Tutankhamun and the Golden Age of the Pharaohs


The name King Tut has instant recognition in today's world, however, prior to the discovery of his tomb in 1922 people were unfamiliar with this pharaoh. In fact, his name had been omitted from all of the lists of rulers the ancient Egyptians compiled.

King Tut was born 1341 BC during the Amarna Age, a time when the pharaoh Akhenaten, his probable father, had introduced quasi-monotheistic beliefs into ancient Egypt, replacing the traditional religion. Akhenaten had moved both the administrative capital (Memphis) and religious capital (Thebes) to Akhetaten (modern Tel el Amarna) in Middle Egypt, a site not previously associated with any other god.

It is here that this young prince, named Tutankhaten - to honor the Aten, the deity of his new religion - was born and spent his early childhood. The prince, however, ultimately did not maintain the religious movement his father introduced. He ascended the throne (around 1333 BCE), while still a child. Guided by two officials of the court, Tutankhamun restored the traditional gods and re-established Thebes as the religious capital and Memphis as the administrative centre. He also changed his name to Tutankhamun in order to direct attention to the restoration of the pantheon and the god Amun at its head. King Tut reigned for only about nine years, as he died in his late teens, but he has become famous the world over because his tomb was uncovered in almost perfect condition. You can read about the discovery of King Tut's tomb here.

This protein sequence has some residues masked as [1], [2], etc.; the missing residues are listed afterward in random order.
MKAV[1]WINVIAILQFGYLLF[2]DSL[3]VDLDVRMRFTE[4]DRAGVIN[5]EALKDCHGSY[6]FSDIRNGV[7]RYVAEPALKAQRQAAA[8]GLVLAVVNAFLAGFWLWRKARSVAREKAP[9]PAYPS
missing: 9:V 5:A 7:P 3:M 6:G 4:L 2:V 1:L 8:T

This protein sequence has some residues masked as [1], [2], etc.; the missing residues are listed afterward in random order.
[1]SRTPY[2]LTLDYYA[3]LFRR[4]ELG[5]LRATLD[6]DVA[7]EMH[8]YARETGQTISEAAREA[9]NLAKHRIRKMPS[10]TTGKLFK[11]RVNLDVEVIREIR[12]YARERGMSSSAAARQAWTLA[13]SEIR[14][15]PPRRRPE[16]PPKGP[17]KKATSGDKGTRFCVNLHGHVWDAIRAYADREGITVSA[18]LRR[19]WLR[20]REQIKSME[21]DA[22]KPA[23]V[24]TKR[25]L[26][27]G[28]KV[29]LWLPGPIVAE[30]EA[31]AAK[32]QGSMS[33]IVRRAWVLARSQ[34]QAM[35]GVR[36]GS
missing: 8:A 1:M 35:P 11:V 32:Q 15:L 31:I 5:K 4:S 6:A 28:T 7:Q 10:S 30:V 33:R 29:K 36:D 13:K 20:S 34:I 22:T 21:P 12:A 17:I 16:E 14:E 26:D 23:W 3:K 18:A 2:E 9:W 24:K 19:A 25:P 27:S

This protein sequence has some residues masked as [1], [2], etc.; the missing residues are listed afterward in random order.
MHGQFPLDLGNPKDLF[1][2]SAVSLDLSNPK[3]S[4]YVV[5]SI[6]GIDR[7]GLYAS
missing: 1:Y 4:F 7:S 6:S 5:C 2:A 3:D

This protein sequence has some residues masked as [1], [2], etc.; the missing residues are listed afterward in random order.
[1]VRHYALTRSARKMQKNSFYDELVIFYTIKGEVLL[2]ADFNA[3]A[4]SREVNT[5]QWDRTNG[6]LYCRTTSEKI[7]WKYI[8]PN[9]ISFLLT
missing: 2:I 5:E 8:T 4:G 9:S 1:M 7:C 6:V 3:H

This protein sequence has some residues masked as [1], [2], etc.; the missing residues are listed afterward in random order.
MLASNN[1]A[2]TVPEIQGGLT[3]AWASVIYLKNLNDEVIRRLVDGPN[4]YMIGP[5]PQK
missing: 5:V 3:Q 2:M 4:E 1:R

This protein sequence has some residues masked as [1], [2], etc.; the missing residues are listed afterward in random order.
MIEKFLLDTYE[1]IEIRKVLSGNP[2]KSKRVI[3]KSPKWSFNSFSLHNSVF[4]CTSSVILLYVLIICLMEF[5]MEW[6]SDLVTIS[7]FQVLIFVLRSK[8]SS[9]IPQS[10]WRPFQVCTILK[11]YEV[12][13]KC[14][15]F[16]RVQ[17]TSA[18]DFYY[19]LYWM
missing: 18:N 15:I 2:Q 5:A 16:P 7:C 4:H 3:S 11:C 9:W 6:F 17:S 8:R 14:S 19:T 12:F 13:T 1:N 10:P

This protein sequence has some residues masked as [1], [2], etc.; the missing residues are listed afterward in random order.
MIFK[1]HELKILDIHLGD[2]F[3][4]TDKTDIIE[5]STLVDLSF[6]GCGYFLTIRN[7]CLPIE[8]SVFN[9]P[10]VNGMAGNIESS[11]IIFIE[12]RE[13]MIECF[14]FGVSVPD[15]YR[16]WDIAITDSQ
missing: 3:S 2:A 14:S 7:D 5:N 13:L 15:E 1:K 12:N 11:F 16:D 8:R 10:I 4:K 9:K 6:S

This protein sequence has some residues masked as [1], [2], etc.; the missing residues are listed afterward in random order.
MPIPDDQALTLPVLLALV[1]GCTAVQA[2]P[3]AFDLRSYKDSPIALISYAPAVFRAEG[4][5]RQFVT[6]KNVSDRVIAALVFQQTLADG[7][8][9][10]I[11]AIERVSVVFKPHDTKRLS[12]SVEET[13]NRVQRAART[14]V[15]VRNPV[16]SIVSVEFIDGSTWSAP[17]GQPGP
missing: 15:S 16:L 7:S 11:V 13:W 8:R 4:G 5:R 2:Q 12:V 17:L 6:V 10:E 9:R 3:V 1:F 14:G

This material is adapted from text written by Dr. Zahi Hawass in his book Tutankhamun and the Golden Age of the Pharaohs (National Geographic Books 2005).

Click on images for larger version

King Tut depicted in a horse-drawn
chariot during war.

King Tut shown leaning back while his wife, Ankhesenamun, rubbed ointment
into his shoulder.

An ivory box found in King Tut's tomb shows Tutankhamun leaning on a cane with his wife Ankhsenamun at his side.


The exhibition is organised by the National Geographic Society, Arts and Exhibitions International and IMG, with cooperation from the Egyptian Supreme Council of Antiquities.